Following last week’s announcement about the pottery studio, I couldn’t help feeling that Suzanne Baumgarten ’11′s most recent column (“Art for All” 4/4/2011) rang only too true. Baumgarten’s column examines Cornell’s failure to provide opportunities for students to participate in the arts, a complaint neither new nor unjustified. For the past few semesters, the arts at Cornell have faced serious cuts, a factor which has increasingly made the arts more inaccessible to the non-arts students, as Baumgarten mentions. Last year alone, Cornell Cinema and the Theatre, Film and Dance Department dealt with significant funding cuts. Additionally, Provost Fuchs announced in October that funding for grants awarded by the Cornell Council for the Arts to faculty, staff and students would be eliminated in favor of a single annual arts event. Although these cuts primarily affect the arts students and professors most directly involved, they also impact the campus arts culture as a whole. In turn, this makes the arts less visible and more exclusive, making it difficult for non-majors to participate. The Willard Straight Hall Student Union Board’s intention to close the pottery studio is just the most recent example of how the arts at Cornell are becoming increasingly inaccessible to the students Baumgarten mentions.
What is the point of going to such a large and expansive university — a university with nearly unlimited opportunities and resources — if these opportunities are essentially closed off to the majority of Cornellians? I think that the fine arts are an integral component to a liberal arts education, in addition to relieving stress. For a student to graduate having never taken part in the fine arts is an insult to the very idea of a liberal arts education. Even for those students with more pre-professional courses of study, I think the arts can add something unique to one’s education. An aesthetic appreciation for three-dimensional objects, which one might gain from a sculpture class, might benefit a mechanical engineer just as the oratorical skills gleaned from a theatre course might help those with careers where interpersonal skills are necessary for good corporate leadership.
But more than that, the inaccessibility of the arts to non-majors takes something away from the students who do participate in the fine arts. Why do arts majors choose Cornell over art school or a conservatory? Although numerous factors are undoubtedly at play in a complex decision like where to attend college, I believe many of these students chose Cornell because they have interests outside of the arts as well. They want to take classes in other areas and, more importantly, to interact with people with different interests. By limiting the opportunity for non-arts students to participate in the arts at Cornell, the experience for the arts students themselves is vastly undermined. In Baumgarten’s column, she called on students to “[stand] strong against Cornell’s apparent mentality that art is only valuable if you are really, really good at it.” While the University may indirectly promote this mentality, the students and professors in these courses certainly do not and undoubtedly chose to study or teach at Cornell because they value alternative perspectives and expertise. From personal experience, I can confidently say that non-arts students have always added unique perspectives to my studio courses regardless of their skill level (although many of them are incredibly skilled) at the beginning of the course. They always bring something new to the discussion as well as an outside area of expertise. Since art is often about rethinking how we look, I believe these alternative perspectives are necessary to a fine arts education.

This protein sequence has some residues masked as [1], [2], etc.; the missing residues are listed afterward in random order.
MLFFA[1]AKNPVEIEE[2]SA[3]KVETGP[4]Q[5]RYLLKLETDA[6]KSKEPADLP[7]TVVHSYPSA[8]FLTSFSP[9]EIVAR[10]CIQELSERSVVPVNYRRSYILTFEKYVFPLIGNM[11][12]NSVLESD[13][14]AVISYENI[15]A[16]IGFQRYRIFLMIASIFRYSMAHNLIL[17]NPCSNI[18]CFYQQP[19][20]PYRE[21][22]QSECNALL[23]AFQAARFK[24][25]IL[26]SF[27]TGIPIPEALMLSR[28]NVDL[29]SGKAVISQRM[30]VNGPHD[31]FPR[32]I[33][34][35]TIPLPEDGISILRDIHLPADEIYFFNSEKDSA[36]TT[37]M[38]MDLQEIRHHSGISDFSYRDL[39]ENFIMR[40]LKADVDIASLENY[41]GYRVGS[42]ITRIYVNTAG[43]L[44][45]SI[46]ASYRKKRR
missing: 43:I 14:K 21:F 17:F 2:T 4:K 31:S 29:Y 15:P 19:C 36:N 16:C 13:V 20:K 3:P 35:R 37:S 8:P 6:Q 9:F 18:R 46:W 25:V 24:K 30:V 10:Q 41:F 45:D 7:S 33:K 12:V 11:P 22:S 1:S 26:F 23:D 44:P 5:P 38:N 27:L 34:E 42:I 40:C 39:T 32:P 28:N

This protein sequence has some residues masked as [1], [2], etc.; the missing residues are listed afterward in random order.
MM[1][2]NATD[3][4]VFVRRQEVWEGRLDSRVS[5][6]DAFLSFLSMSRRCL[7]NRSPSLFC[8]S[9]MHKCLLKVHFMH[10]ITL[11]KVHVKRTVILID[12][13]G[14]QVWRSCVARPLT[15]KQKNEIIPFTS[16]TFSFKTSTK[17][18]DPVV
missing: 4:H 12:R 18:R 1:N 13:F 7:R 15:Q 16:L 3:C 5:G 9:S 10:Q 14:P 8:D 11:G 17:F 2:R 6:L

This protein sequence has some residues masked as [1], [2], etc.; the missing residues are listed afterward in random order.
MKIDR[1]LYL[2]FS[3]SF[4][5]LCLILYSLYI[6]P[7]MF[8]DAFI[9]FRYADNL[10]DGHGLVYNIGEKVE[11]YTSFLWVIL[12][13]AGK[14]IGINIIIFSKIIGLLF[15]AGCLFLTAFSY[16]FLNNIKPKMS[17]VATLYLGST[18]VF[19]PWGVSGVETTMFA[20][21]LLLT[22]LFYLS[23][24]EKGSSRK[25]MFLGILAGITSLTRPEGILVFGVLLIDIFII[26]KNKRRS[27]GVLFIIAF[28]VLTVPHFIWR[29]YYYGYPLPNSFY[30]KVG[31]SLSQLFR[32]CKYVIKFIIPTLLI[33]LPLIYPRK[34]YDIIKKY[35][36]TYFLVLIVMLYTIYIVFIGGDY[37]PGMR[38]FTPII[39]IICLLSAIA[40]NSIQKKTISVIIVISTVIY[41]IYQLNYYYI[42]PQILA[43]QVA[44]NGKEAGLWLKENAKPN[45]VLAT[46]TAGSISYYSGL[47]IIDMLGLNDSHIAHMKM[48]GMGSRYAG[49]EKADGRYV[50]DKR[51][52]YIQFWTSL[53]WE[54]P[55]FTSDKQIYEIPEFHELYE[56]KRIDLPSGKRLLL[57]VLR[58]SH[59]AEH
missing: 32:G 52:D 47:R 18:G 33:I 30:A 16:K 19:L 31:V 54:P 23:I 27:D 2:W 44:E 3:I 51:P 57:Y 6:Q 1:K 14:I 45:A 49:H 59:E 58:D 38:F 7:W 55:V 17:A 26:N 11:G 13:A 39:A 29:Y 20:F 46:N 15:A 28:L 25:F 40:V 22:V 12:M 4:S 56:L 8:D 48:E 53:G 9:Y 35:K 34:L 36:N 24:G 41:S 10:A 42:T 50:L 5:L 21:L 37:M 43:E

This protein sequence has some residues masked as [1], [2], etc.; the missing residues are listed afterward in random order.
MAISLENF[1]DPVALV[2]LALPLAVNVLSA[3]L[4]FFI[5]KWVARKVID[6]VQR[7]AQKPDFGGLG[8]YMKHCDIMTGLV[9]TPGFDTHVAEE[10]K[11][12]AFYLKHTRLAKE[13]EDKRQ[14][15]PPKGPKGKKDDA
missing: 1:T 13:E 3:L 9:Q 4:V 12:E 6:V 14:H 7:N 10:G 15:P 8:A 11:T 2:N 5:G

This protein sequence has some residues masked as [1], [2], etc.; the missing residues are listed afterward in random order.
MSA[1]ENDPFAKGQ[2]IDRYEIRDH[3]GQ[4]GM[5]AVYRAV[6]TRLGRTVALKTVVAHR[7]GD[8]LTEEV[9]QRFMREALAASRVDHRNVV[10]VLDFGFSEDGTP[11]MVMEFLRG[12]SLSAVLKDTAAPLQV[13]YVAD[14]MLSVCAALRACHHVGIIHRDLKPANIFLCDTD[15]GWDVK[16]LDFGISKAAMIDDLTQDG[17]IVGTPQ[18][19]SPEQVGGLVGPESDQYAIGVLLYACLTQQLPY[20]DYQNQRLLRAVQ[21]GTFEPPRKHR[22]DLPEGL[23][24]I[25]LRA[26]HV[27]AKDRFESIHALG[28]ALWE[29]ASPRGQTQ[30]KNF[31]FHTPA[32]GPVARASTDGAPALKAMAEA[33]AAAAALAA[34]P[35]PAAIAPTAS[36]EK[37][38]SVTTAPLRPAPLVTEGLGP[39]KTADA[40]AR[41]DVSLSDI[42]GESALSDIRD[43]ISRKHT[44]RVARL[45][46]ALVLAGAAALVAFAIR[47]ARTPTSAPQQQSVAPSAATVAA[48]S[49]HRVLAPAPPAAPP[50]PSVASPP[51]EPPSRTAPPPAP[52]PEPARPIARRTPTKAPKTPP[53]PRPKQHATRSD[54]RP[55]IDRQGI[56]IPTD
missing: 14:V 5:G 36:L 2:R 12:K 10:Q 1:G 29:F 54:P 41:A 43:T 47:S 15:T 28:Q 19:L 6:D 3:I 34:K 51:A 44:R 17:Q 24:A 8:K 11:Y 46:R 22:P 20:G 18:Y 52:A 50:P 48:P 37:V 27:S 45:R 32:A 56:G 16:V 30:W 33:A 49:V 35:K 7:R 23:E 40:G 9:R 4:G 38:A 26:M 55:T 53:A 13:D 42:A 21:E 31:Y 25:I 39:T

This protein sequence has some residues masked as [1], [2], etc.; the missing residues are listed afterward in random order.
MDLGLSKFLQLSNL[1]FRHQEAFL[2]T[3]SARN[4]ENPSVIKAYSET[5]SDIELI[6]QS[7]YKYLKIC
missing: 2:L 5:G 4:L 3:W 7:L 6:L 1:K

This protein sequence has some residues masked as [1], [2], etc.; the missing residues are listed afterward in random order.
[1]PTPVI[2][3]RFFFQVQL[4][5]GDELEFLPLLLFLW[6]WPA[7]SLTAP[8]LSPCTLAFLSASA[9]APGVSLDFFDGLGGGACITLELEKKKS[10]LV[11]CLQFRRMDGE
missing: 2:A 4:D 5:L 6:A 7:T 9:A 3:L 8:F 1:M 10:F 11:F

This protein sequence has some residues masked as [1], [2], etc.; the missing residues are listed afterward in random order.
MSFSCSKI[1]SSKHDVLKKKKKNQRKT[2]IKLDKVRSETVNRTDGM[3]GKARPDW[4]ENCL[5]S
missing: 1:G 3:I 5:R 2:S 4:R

As Baumgarten acknowledges, students need to seek out opportunities for the arts on their own in the absence of University initiative. Risley figure drawing sessions, which are usually only sparsely attended, are a great opportunity to draw from a live model for only a few dollars. In addition, there are many arts clubs or organizations to join on campus. In the absence of funding, student actors can take a cue from The Pillowman production several weeks ago, which raised its own funds after budget cuts and staff reductions forced other productions to be cut. Although for-credit art opportunities are not likely to crop up any time soon, students should pressure the University to put on more arts workshops and events and to keep the pottery studio. Moreover, students should demand that the University initiate a training program, where students not enrolled in art classes can have access to darkrooms or studio spaces after proper training and during specified hours. With continued pressure and initiative, perhaps Cornell can create a new kind of arts community — or even a new kind of education.
Original Author: Emily Greenberg